1. First, having read every issue of Infinity Inc, I'd like to know where the #*^&@ my mansion and giant strawberries are! Having also read all the issues of the retcon to Infinity Inc., the Young All-Stars I feel there should be a second mansion involved.

    Oh well. The last two pages of #1 did a decent job of explaining the team as far as pre-crisis goes. It at least covered the 'what' of it if not the 'who'. Here are a few interesting details of the who:

    Harlequin, the golden-age precursor to the current version, worked with Alan Scott,the Green Lantern. For some fairly ridiculous reason, I think to get his attention, she chose to be a villain. Ultimately, they were married, and I kid you not, Green Lantern thought it would be a romantic touch to consummate the marriage in a green force bubble. Sadly, Rose&Thorn, the golden age equivalent of Poison Ivy broke in on their wedding night, apparently killing Harlequin. Of course, she didn't really die, GL only thought she did and nine months later, the super-powered twins Jade and Obsidian were born. Jade obviously wound up with the ring based powers, while Obsidian wound-up with the mystical powers of the Lantern. The golden age lantern was magic, rather than Oan.

    If you ever wondered why the female villain duo on Batman's Animated Adventures was 'giant wood mallet'/'plant power' heavy, they were originally golden-age GL villains and his weakness is of course, wood, not the color yellow.

    Brainwave was always the bad boy member of the team since his dad was a super-villain. The comic tells you that much. What they don't mention is that he was also the last member of Infinity Inc. to remember pre-Crisis Earth 2. He was perhaps the only person to remember Crisis besides the Psycho-Pirate. Especially after he erased Fury's memory of the event. It seemed the humane thing to do since she was a parentless anomaly post-Crisis. The whole incident is rendered in a beautiful Todd McFarlane pencilled page, the original of which, now hangs on my wall. OK, OK, maybe I've taken the Infinity Inc. fan thing a bit too far, but it was on ebay. I'd had a few beers. What was I supposed to do? It would however look better in a mansion.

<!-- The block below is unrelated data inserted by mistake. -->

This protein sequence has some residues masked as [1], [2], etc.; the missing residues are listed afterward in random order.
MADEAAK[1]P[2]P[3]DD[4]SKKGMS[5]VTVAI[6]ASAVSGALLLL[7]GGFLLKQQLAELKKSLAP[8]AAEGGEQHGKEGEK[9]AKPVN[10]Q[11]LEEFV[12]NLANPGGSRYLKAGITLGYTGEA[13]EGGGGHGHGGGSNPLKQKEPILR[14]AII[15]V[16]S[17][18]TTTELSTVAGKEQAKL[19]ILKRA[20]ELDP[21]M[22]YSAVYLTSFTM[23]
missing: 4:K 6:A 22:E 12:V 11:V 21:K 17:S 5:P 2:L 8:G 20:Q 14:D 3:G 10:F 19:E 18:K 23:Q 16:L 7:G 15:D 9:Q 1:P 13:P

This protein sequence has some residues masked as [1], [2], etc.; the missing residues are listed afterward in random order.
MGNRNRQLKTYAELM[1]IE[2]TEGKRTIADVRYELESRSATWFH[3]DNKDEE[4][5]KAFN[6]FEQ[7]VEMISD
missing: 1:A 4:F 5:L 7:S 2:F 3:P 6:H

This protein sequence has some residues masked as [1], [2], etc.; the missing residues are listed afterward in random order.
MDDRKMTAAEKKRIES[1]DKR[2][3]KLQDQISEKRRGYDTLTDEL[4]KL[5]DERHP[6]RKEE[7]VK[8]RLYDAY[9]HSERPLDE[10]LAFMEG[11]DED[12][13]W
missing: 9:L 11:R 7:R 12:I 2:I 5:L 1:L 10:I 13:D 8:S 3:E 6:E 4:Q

Norda was a family acquaintance of the Golden Age hawks. He was also a childhood friend of Hector/Silver Scarab who was the Hawks' only kid. There was a fair amount of 'you always liked him better than me' angst revolving around this in the original series.

    Hector and Fury had a thing which resulted in Fury having Hector's kid, but by then, Hector was already dead. Of course, not really, he'd merely been whisked away to a quasi-egyptian dream dimension where he'd decided he was the 1960's Sandman. This is where it got weird and Neil Gaiman did his only work I ever disliked.

    I don't now who Roy Thomas pissed off at DC, but he must have pissed off somebody in a fairly big way. After the original crisis most of his characters and plots were completely gutted. One of the most spectacular examples of this was the Hector and Lyta story. Post Crisis, there's the Neil Gaiman Sandman in his own funnybook. Rather than letting naming collision just slide, DC put Lyta and Hector and their kid in Gaiman's Sandman. Lyta mopes a lot which as you can tell from Convergence Infinity Inc. is completely out of character. Hector seemingly meets some horrible fate, and--I think--their kid winds up being the next Sandman. Go figure.

    That's all I've got for now, but if you have questions, I might have answers.

    Oh, in closing, your review was pretty spot on. It was nice to see the characters again, but they didn't really do much. Oh well, it's a cross-over event, that's kind of the thing right?